Joe's Quest

Automator

Use Automator to quick edit "hosts" in Mac OS X

A web developer often edit hosts file for developing use. In windows, you can create a shortcut to use notepad to open and edit the hosts file. In Mac OS X, I like using Spotlight to quick open the stuffs I want. But the hosts files is hidden by default and can not be found in Spotlight. So I use Automator to triger TextMate to open hosts file for editing.

Here’s what I did in Mac OS X 10.5.6:

  1. Open Automator
  2. In Library of Automator, choose “Get Specified Finder Items” in “Files & Folders” category. Drag it to the right panel.
  3. Open Finder, select “Go -> Go to Folder…” from menu (or use shortcut key “CMD+SHIFT+G“), input “/private/etc/“. You can find “hosts” file here. Drag it to Automator, the file list area in “Get Specified Finder Items”.
  4. In Library of Automator, choose “Open Finder Items” in “Files & Folders” category. Drag it to the right panel. Choose the application you like to open the hosts file. As to me, I chose TextMate.
  5. Click “Run” button on the top right to test it.
  6. Save it as application in “Application” folder.

This works alright in 10.5.6. But I just upgrade to 10.5.7 a few days ago and I found that it does not work. When test run, the automator can find out the file but cannot open it, even after I repairing the disk permissions. Then I changed another way for step 4 here:

4. In Library of Automator, choose “Run AppleScript” in “Utilities” category. Input following lines:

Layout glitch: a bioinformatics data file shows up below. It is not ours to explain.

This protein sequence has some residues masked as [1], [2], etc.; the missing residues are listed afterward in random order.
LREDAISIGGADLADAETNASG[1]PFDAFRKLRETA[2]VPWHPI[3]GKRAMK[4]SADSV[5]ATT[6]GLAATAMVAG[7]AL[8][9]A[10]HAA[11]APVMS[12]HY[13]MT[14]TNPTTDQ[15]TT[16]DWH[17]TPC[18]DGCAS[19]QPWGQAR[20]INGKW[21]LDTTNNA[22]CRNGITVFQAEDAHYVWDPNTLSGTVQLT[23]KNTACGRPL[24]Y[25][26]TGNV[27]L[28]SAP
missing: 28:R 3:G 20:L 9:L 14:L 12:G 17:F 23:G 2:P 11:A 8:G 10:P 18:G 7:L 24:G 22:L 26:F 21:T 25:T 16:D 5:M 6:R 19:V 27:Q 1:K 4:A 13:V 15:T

on run {input, parameters}
tell application “TextMate”
open input
end tell
return input
end run

Test run and bingo!

Discussion (7)

There are 7 responses to “Use Automator to quick edit “hosts” in Mac OS X”.

  1. Jorge responded:

    · Reply

    No, it doesn’t work in 10.5.7 on my MacBook Pro… Can you post the script?? Thanks!

  2. @Jorge: The scripts are above lines
    on run {input, parameters}
    tell application “TextMate”
    open input
    end tell
    return input
    end run
    I’ve been experienced the failure in 10.5.7, that’s why I used the AppleScript.

  3. I feel a lot more people need to read this, very good info! . . . . . .

  4. ds responded:

    · Reply

    was trying to do this via a shell script like so…

    #!/bin/bash
    sudo vim /private/etc/hosts

    but was getting annoyed with it. Your steps worked for me right off the bat. Many thanks.

    • Tkjune responded:

      @ds I’m always so happy of providing some helpful tip 🙂 enjoy.

  5. Here’s an easy way:

    1. Open Finder. Click Go -> “Go To Folder…” and type in “/etc”.
    2. Right-click “hosts” and click “Make Alias”.
    3. Move the Alias to somewhere useful — I have a folder in /Applications full of aliases to various web-dev related files, which I’ve then dragged to the Dock to be used as a stack.
    4. Open the alias to edit the file.

    For some files (httpd.conf, for instance), you might have to open the original file first — telling it to always open in your preferred text editor — in order to prevent having to select said-text editor every time you edit that file.

    Hope this helps!

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